The topic for discussion at our last #gtie chat was "The Gifted Phoenix Manifesto For Gifted Education".
Gifted Phoenix is the social media pseudonym of Tim Dracup, a former head of the English Gifted and Talented Unit. In that role, he clocked up ten years of experience in the drafting and implementation of national gifted education policy in the UK.
For the past three years, he has been researching and writing about gifted education policy around the world on the Gifted Phoenix Blog. Tim has a very distinct writing style. His research is meticulous and his posts detailed and factual. He has an unusual ability to remain objective and unemotional. His blog has developed into an invaluable archive of research material, the likes of which you will not find anywhere else.
I always enjoy chats with @GiftedPhoenix because he is not afraid to say what he thinks, even if it jars with the general consensus . It's always far more interesting and exciting when people are prepared to call a spade a spade, don't you think? With @Peter_Lydon and @GiftedPhoenix, this one had great potential!
- The Gifted Phoenix Manifesto for Gifted Education full text
- The Economics of Gifted Education Revisited
- Storify summary of the #gtie chat
- Full transcript of the gtie chat
Tim explained that the Gifted Phoenix manifesto for Gifted Education was written to “encapsulate what I’d learned over 3 years of writing the blog...as a potential programme for change. A text that might attract broad consensus which advocates could use to convince skeptical policy makers (like used to be) of the case for investment in gifted education”.
The Economic Argument: The economic argument highlights the economic benefits of investment in gifted education. Tim feels that this is part of the answer to the lack of growth that pertains at the moment. There are those who are uncomfortable, to varying degrees, with the use of the economic argument, on the basis that we should not politicise gifted children; that gifted children have special educational needs which deserve support regardless of any economic argument. I agree entirely with this sentiment but, I also feel that we need to be pragmatic. We have been arguing the case for gifted education for years and where has it got us? We have no consensus on what “gifted” is, never mind an effective, equitable programme of gifted education anywhere in the world, as far as I can see. We are all dancing about either trying to appear tolerant of each other’s views or taking umbrage with each other. The broad church model is all very well within the ranks but, let’s face it, if you were an unconverted policymaker, would you fork out some of your precious budget for some airy fairy cause whose advocates couldn’t even agree on a definition or a focus? Let’s be honest; the only thing which cuts any ice with policymakers is the economic argument. If emphasising this argument results in the needs of gifted students being met, then maybe this is what we need to do.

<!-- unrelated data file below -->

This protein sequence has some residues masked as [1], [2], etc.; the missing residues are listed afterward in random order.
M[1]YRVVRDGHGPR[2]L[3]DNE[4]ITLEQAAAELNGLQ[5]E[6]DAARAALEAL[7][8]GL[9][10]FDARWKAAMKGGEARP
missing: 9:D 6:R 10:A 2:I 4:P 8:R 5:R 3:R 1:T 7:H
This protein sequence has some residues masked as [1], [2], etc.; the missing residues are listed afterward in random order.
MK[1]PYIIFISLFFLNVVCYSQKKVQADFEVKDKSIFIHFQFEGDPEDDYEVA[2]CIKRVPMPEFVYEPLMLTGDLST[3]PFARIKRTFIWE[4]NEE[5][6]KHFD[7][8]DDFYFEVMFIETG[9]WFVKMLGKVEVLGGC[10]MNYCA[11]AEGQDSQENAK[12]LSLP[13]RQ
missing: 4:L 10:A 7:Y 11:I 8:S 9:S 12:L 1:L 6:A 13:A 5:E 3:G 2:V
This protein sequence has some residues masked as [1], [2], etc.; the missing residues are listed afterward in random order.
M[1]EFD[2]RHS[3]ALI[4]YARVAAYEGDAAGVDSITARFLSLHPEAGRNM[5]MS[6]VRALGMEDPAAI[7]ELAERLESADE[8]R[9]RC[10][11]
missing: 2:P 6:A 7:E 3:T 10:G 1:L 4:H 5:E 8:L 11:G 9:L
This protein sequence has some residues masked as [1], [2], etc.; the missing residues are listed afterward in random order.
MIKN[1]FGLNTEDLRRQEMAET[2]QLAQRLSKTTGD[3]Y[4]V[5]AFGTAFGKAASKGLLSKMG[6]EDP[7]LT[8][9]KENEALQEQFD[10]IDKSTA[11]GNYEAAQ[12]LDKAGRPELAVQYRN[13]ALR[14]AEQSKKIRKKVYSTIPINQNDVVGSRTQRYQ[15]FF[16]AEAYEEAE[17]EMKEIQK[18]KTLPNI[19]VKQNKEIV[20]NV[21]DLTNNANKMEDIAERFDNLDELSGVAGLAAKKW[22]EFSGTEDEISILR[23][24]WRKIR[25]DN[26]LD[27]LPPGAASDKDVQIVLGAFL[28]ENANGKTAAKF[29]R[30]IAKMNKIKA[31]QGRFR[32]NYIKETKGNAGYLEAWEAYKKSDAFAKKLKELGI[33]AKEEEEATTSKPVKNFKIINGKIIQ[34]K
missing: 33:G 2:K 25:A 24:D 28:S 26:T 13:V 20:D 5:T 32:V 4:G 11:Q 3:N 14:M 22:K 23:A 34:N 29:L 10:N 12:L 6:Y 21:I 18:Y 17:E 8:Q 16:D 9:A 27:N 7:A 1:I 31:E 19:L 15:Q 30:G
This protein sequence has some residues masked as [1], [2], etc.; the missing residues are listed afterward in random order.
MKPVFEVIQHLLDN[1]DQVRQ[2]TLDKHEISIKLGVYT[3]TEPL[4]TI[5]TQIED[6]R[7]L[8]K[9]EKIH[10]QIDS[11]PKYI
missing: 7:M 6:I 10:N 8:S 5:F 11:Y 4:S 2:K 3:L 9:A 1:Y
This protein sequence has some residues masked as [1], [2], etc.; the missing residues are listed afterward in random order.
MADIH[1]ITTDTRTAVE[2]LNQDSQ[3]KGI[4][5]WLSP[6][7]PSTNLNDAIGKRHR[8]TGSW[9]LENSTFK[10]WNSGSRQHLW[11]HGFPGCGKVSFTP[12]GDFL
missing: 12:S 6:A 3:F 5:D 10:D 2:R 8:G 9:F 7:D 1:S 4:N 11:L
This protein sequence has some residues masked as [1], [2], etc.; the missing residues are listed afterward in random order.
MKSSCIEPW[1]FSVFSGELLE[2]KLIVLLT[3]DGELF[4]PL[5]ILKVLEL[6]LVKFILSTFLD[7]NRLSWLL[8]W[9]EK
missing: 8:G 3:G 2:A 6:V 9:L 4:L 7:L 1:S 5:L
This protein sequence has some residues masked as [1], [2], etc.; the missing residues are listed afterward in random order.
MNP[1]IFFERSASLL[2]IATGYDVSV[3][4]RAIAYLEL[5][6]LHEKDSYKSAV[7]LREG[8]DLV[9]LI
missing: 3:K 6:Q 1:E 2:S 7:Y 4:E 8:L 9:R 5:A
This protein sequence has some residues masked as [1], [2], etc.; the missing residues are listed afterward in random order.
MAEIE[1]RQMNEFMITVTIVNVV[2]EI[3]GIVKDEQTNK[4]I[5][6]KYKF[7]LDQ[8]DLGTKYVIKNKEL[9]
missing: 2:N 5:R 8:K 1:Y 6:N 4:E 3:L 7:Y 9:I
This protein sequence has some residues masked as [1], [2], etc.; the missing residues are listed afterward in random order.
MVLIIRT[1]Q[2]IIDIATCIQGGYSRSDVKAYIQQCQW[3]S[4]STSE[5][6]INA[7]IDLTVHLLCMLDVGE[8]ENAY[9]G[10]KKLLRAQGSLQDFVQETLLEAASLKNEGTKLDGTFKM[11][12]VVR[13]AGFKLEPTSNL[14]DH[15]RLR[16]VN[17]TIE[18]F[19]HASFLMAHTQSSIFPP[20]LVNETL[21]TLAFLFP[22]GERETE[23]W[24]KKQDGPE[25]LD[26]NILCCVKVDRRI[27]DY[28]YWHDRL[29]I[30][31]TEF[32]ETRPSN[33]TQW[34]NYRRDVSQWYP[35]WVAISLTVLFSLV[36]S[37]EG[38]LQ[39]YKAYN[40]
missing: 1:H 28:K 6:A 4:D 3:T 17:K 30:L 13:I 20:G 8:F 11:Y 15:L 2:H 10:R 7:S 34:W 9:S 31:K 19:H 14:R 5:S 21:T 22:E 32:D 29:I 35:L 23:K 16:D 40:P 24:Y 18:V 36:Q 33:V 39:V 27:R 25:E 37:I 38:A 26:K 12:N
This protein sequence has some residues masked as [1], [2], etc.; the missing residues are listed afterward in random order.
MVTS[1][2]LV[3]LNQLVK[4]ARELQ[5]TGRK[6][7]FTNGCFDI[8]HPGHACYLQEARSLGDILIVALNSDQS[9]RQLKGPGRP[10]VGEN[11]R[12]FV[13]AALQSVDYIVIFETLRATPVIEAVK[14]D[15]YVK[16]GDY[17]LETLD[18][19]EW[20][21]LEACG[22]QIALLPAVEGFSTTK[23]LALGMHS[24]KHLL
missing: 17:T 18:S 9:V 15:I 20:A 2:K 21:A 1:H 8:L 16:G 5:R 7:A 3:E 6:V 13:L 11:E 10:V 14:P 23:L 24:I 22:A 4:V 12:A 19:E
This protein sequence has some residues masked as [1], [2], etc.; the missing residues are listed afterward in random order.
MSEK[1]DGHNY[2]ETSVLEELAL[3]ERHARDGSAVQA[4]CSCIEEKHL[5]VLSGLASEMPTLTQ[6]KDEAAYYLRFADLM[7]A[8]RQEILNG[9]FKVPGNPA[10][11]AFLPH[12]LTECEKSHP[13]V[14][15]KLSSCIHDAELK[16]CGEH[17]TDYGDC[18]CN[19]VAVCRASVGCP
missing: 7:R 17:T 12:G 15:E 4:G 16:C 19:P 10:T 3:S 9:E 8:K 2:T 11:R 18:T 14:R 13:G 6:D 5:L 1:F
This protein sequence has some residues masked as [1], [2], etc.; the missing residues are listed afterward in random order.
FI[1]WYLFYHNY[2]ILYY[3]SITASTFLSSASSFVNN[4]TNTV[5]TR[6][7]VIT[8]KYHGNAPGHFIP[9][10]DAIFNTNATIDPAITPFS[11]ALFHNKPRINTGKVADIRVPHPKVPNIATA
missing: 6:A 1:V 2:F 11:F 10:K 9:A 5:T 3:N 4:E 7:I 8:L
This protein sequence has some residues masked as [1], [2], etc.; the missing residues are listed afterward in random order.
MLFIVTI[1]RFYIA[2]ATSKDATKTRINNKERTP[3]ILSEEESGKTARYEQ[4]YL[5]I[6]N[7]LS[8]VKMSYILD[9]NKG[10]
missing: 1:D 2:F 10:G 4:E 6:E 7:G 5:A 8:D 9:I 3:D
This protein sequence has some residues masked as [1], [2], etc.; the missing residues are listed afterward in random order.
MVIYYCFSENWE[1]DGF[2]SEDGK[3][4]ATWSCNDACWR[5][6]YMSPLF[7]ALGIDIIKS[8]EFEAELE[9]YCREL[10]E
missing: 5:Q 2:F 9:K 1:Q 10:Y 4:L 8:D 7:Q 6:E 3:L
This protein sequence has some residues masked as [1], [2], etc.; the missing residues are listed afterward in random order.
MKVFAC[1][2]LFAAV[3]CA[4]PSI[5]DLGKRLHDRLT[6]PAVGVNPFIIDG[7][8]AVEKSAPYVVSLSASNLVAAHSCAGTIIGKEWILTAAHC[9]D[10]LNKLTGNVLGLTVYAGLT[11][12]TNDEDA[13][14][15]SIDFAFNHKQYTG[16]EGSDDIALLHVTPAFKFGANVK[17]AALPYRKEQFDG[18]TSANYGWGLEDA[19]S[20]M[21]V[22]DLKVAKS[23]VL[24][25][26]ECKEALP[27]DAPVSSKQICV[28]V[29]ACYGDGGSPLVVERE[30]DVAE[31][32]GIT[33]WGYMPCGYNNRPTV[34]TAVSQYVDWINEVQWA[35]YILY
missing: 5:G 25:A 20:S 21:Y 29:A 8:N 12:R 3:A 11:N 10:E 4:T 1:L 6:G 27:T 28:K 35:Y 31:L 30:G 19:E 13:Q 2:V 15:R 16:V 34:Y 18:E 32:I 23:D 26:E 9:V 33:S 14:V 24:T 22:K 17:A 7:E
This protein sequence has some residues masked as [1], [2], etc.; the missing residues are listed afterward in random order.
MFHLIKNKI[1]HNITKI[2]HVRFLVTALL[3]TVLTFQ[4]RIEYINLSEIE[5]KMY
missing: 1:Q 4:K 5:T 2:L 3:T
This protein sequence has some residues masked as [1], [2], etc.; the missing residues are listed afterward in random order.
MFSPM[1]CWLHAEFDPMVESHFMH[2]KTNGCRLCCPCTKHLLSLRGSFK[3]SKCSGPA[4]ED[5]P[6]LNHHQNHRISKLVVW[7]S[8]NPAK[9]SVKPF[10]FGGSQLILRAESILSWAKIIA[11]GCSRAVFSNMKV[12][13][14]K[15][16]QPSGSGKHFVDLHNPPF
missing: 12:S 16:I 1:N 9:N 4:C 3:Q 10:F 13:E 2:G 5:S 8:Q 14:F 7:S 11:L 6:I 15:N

The social/emotional needs: Many, if not most, advocates are concerned about the social and emotional needs of gifted students. They would feel more comfortable if gifted students were promoted in a holistic way as individuals rather than purely as an economic resource. However, the Manifesto clearly states: